node package manager


Create/Update projects at via the API

Dependency Status


VersionEye can monitor your project on GitHub/Bitbucket and notify you about out-dated dependencies and license violations. The integration via the GitHub/Bitbucket API works very well and is very convenient. However, this only works with publicly hosted repositories.

This module uses the VersionEye API to update an already created VersionEye project with the current revision of a monitored file. VersionEye will automatically check your project and notify you about outdated dependencies. This can be used to monitor dependency files of internally hosted projects.

The command line tool can be integrated in build jobs running on continuous integration systems like Jenkins.

Globally installed packages

Additionally versioneye-update can also be used to monitor the globally installed npm packages (with npm install <packagename> -g) on a machine. In this scenario a temporary pseudo package.json file is generated and uploaded to VersionEye. It makes sense to update such a VersionEye project regularly, for instance as a cron job or similar. Use --createproject to initially create the VersionEye project.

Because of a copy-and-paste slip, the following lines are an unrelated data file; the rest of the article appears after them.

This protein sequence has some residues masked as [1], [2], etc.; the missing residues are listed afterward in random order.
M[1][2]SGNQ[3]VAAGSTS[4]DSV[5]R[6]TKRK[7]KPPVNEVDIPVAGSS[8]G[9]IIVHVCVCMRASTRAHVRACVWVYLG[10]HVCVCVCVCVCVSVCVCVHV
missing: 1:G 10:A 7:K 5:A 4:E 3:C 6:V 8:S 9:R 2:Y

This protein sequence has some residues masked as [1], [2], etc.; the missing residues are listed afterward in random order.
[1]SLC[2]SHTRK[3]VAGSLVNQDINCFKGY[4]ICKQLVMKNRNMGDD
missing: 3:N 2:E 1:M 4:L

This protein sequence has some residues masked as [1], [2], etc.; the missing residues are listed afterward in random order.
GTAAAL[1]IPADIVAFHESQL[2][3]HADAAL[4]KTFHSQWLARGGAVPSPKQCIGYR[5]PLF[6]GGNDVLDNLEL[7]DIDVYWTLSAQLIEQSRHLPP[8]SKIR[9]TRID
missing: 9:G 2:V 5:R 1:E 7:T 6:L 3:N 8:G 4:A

$ npm install versioneye-update -g


Update a node.js project in the current directory:

$ versioneye-update --apikey <API_KEY> --projectid <PROJECT_ID> 

Upload an other project type:

$ versioneye-update --apikey <API_KEY> --projectid <PROJECT_ID> --file <PROJECT_FILE>

Upload using enterprise VersionEye API:

$ versioneye-update --apikey <API_KEY> --projectid <PROJECT_ID> --file <PROJECT_FILE> --baseurl <ENTERPRISE_API_URL>

Create a private VersionEye project from the globally installed packages:

$ versioneye-update --apikey <API_KEY> --createproject private --globalinstalls --globalpackagename MyLocalComputerName

Update a VersionEye project from the globally installed packages:

$ versioneye-update --apikey <API_KEY> --globalinstalls --globalpackagename MyLocalComputerName


You can use some of the resources at the VersionEye API without an API KEY, but for uploading project files you need one. If you are signed up you can find your API KEY here:

It is recommended that you save your VersionEye API key to .versioneye-update.json in your home directory and protect it with access rights on file level. If you do so you don't have to specify the API key on the command line or in build jobs.